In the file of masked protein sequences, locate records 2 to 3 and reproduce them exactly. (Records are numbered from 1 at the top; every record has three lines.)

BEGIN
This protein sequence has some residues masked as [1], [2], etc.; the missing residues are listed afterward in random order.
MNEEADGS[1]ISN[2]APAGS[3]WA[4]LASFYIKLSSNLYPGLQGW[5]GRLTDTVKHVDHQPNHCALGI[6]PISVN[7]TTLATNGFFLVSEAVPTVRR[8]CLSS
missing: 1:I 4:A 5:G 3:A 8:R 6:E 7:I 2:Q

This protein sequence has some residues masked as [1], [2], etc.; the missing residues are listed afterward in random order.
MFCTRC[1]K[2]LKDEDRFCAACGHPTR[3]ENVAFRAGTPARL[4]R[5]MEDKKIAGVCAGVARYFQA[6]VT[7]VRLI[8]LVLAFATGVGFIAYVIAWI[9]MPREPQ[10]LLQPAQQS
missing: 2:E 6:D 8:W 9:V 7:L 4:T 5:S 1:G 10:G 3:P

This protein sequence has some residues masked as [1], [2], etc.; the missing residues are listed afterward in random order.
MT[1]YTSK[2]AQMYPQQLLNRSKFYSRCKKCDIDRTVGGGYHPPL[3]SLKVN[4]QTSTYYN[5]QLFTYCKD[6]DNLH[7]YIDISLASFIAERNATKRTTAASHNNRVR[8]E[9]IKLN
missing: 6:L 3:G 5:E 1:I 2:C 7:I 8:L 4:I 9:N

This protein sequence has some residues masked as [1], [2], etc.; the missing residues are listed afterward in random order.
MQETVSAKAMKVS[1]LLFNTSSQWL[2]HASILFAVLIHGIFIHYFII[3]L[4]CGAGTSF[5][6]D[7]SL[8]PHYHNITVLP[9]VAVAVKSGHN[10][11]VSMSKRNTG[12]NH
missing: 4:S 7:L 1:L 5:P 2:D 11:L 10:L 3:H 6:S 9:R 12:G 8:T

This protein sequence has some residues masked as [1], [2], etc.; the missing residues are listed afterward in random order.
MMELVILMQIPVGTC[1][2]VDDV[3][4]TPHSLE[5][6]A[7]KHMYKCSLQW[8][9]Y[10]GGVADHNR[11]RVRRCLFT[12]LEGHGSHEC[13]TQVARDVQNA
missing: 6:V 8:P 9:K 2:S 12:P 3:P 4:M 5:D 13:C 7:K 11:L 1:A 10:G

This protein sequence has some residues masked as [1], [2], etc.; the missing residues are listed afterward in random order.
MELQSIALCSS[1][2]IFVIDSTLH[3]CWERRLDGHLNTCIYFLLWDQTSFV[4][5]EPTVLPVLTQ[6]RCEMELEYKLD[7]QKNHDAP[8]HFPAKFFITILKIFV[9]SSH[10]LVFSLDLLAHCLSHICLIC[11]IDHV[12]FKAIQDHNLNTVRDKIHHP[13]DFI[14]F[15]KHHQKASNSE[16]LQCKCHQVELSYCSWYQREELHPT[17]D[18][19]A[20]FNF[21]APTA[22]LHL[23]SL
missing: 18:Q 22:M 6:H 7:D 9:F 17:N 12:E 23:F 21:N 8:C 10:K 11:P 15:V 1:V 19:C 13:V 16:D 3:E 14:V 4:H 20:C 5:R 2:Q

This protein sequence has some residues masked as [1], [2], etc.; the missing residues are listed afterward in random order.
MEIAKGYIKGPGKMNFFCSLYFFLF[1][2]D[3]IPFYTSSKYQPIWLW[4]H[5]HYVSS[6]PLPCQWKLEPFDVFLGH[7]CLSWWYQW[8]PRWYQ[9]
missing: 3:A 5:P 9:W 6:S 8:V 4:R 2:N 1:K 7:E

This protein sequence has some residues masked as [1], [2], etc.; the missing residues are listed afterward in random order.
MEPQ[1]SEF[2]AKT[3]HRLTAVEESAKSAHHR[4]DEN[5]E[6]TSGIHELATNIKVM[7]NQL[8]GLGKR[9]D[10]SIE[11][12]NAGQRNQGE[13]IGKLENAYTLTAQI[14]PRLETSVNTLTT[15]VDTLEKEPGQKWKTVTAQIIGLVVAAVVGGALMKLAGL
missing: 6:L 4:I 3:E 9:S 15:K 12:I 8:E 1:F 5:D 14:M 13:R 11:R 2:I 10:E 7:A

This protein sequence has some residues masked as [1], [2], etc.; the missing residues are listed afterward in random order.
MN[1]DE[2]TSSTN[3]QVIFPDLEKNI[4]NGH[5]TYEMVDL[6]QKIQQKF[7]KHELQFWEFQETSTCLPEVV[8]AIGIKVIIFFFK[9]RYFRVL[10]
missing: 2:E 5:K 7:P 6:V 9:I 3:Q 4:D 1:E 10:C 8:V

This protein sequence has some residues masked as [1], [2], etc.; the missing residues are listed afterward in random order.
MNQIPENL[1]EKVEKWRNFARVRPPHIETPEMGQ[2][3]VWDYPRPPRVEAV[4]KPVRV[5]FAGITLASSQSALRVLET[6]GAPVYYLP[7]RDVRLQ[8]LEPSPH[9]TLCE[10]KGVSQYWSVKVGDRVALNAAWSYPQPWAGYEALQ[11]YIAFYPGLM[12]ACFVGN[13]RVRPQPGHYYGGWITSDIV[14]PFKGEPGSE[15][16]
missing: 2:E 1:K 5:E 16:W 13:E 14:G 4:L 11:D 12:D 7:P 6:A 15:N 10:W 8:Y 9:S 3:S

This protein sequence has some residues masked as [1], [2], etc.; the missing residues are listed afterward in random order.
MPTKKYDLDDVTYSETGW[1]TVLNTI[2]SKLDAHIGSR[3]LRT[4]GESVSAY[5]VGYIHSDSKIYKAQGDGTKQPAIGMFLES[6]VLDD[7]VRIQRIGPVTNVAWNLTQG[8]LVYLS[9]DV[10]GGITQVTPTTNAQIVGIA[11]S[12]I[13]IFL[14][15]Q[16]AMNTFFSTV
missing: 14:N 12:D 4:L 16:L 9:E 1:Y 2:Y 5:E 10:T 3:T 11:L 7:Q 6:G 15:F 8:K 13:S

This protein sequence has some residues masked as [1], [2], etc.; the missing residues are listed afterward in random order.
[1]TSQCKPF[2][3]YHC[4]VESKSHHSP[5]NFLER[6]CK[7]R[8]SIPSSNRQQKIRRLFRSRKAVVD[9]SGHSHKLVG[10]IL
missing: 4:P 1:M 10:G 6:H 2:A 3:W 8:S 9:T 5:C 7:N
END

This protein sequence has some residues masked as [1], [2], etc.; the missing residues are listed afterward in random order.
MFCTRC[1]K[2]LKDEDRFCAACGHPTR[3]ENVAFRAGTPARL[4]R[5]MEDKKIAGVCAGVARYFQA[6]VT[7]VRLI[8]LVLAFATGVGFIAYVIAWI[9]MPREPQ[10]LLQPAQQS
missing: 2:E 6:D 8:W 9:V 7:L 4:T 5:S 1:G 10:G 3:P

This protein sequence has some residues masked as [1], [2], etc.; the missing residues are listed afterward in random order.
MT[1]YTSK[2]AQMYPQQLLNRSKFYSRCKKCDIDRTVGGGYHPPL[3]SLKVN[4]QTSTYYN[5]QLFTYCKD[6]DNLH[7]YIDISLASFIAERNATKRTTAASHNNRVR[8]E[9]IKLN
missing: 6:L 3:G 5:E 1:I 2:C 7:I 8:L 4:I 9:N